More support for death penalty abolitionist states to remain that way came yesterday when a federal court upheld Rhode Island Governor Lincoln Chafee's right to refuse to transfer a state inmate to federal custody where he might be subjected to capital prosecution and potentially the death penalty. Specifically, the court held that if a governor refuses attempts by the federal government to transfer a state inmate into federal custody under the Interstate Agreement on Detainers (IAD), the federal government cannot then utilize another strategy to force the transfer. In other words, you don't get two bites at the apple, Mr. Prosecutor. Big ups to Rhode Island ACLU Executive Director Steven Brown for helping coordinate advocacy that resulted in this win. Rhode Island abolished the death penalty first in 1852, and for good in 1984 — and they mean it.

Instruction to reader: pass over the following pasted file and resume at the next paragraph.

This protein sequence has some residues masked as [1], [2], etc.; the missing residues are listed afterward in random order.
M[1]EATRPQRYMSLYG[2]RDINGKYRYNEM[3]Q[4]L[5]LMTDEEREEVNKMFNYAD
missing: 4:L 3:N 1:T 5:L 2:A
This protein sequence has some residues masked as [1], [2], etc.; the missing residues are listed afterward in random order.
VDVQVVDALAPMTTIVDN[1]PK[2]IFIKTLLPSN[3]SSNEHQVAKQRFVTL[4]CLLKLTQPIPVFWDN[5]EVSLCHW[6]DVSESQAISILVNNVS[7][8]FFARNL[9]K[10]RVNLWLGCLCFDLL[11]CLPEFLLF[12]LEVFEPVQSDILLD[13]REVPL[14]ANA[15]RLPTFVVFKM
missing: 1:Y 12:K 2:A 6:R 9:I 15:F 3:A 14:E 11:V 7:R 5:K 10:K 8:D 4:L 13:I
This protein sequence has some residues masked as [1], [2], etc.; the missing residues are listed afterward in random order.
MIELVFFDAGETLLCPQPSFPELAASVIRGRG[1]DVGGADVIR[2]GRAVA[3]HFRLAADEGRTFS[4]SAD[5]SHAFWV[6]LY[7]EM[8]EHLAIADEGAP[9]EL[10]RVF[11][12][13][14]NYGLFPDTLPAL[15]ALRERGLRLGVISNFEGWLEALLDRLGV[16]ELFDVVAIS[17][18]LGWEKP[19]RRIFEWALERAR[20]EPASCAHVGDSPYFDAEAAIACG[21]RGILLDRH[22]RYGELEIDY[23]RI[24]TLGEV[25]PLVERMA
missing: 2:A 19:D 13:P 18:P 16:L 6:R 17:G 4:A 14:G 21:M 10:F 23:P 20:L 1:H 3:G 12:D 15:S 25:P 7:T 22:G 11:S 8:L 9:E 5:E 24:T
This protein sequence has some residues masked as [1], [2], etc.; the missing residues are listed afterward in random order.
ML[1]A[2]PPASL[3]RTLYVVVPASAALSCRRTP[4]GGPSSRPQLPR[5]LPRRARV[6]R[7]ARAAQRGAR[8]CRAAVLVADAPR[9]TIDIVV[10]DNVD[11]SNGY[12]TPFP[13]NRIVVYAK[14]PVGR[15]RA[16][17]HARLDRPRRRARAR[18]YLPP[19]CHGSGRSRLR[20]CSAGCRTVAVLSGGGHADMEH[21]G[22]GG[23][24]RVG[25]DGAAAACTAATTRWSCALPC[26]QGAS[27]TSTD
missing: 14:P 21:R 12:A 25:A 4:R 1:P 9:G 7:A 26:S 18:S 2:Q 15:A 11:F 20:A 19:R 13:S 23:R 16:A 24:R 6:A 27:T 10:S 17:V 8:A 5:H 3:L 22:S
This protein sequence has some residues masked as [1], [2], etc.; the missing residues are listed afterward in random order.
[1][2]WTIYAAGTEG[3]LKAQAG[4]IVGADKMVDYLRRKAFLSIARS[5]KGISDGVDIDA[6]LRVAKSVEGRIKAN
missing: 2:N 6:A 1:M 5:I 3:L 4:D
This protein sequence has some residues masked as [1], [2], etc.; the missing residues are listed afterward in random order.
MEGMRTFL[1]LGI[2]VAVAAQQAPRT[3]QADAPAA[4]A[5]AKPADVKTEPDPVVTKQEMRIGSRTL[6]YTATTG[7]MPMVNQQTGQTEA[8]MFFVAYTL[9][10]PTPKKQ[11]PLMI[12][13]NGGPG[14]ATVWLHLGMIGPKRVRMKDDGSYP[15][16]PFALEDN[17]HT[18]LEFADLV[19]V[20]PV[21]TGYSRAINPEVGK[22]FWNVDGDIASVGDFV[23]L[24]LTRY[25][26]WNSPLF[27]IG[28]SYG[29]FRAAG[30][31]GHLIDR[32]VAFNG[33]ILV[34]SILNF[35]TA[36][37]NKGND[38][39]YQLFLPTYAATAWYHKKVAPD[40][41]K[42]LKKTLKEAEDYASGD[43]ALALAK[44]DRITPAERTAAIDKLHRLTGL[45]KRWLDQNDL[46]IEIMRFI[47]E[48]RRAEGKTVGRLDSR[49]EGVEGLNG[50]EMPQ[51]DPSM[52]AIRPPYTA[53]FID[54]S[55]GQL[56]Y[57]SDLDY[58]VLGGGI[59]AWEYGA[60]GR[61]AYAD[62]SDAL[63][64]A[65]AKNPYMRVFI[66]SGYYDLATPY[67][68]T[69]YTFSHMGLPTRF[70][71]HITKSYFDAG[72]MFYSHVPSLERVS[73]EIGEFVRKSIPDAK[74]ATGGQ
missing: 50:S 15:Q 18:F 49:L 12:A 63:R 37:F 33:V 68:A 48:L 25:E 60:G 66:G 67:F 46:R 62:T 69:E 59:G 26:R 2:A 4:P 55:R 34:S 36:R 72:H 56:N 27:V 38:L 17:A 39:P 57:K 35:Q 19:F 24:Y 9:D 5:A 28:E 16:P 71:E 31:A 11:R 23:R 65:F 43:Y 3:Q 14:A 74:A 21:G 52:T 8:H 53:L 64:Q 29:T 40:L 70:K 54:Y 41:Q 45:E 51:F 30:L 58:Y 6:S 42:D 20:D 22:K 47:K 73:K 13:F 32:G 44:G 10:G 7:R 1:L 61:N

Sixteen states have eliminated the death penalty from their roster of punishments for murder — whether it be because of the cost, concerns about unfairness, the fact that it's not a crime deterrent, objection to violence, religious and victim opposition, the immorality of state-sponsored murder, decreasing public support in general or a mixture thereof. But the federal government regularly circumvents abolitionist decisions by voters not to kill their own, and prosecutes crimes federally. This has been done in almost every non-death state including Alaska, Hawaii, Iowa, Massachusetts, Michigan, New Jersey, New York, Vermont and West Virginia, as well as Washington DC and Puerto Rico. Often, as in the Rhode Island case, they are crimes that have no special federal component — just the opportunity to seek death. Now we have one more weapon in our arsenal to fight this end run around state law — a governors' right to refuse to transfer custody of state inmates for federal capital prosecution has been reinforced by the First Circuit. Let's be sure to encourage non-death state governors to use this weapon.
And remember that life in prison without parole, the state sentence the Rhode Island defendant in question, Jason Pleau, will serve, is a truly miserable and extreme punishment for his crime.
You can help end the death penalty across the country. Go here to see what's happening in your state!